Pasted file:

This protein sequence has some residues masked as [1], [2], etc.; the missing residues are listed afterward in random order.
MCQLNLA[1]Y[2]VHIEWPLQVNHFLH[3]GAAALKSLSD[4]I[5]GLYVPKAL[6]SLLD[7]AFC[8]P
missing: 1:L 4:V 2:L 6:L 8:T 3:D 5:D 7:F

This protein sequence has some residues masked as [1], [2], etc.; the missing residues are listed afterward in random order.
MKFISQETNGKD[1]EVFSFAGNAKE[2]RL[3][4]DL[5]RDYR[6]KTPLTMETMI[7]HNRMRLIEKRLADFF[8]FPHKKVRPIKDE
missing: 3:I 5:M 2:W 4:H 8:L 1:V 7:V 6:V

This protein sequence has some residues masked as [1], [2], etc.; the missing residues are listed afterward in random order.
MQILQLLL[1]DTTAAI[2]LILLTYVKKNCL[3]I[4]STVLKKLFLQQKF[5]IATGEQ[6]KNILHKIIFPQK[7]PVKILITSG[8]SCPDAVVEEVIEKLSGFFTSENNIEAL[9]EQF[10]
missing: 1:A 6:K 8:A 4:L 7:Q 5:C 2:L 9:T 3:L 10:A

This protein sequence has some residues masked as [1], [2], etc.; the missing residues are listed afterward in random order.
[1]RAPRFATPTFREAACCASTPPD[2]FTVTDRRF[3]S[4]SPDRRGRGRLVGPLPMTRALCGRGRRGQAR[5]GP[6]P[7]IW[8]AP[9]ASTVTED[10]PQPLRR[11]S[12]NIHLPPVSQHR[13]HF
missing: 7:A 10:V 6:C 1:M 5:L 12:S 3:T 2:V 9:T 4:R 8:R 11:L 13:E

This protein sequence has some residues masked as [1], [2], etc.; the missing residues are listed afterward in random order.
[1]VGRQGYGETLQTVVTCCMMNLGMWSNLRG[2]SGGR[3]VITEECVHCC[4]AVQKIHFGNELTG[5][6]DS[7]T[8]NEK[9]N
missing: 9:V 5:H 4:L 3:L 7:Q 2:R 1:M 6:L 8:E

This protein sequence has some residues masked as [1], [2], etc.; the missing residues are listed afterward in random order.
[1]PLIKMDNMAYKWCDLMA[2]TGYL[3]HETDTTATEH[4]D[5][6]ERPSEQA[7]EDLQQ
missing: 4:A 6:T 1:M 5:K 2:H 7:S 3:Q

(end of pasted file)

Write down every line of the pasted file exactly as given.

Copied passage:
This protein sequence has some residues masked as [1], [2], etc.; the missing residues are listed afterward in random order.
MCQLNLA[1]Y[2]VHIEWPLQVNHFLH[3]GAAALKSLSD[4]I[5]GLYVPKAL[6]SLLD[7]AFC[8]P
missing: 1:L 4:V 2:L 6:L 8:T 3:D 5:D 7:F

This protein sequence has some residues masked as [1], [2], etc.; the missing residues are listed afterward in random order.
MKFISQETNGKD[1]EVFSFAGNAKE[2]RL[3][4]DL[5]RDYR[6]KTPLTMETMI[7]HNRMRLIEKRLADFF[8]FPHKKVRPIKDE
missing: 3:I 5:M 2:W 4:H 8:L 1:V 7:V 6:V

This protein sequence has some residues masked as [1], [2], etc.; the missing residues are listed afterward in random order.
MQILQLLL[1]DTTAAI[2]LILLTYVKKNCL[3]I[4]STVLKKLFLQQKF[5]IATGEQ[6]KNILHKIIFPQK[7]PVKILITSG[8]SCPDAVVEEVIEKLSGFFTSENNIEAL[9]EQF[10]
missing: 1:A 6:K 8:A 4:L 7:Q 5:C 2:L 9:T 3:L 10:A

This protein sequence has some residues masked as [1], [2], etc.; the missing residues are listed afterward in random order.
[1]RAPRFATPTFREAACCASTPPD[2]FTVTDRRF[3]S[4]SPDRRGRGRLVGPLPMTRALCGRGRRGQAR[5]GP[6]P[7]IW[8]AP[9]ASTVTED[10]PQPLRR[11]S[12]NIHLPPVSQHR[13]HF
missing: 7:A 10:V 6:C 1:M 5:L 12:S 3:T 2:V 9:T 4:R 8:R 11:L 13:E

This protein sequence has some residues masked as [1], [2], etc.; the missing residues are listed afterward in random order.
[1]VGRQGYGETLQTVVTCCMMNLGMWSNLRG[2]SGGR[3]VITEECVHCC[4]AVQKIHFGNELTG[5][6]DS[7]T[8]NEK[9]N
missing: 9:V 5:H 4:L 3:L 7:Q 2:R 1:M 6:L 8:E

This protein sequence has some residues masked as [1], [2], etc.; the missing residues are listed afterward in random order.
[1]PLIKMDNMAYKWCDLMA[2]TGYL[3]HETDTTATEH[4]D[5][6]ERPSEQA[7]EDLQQ
missing: 4:A 6:T 1:M 5:K 2:H 7:S 3:Q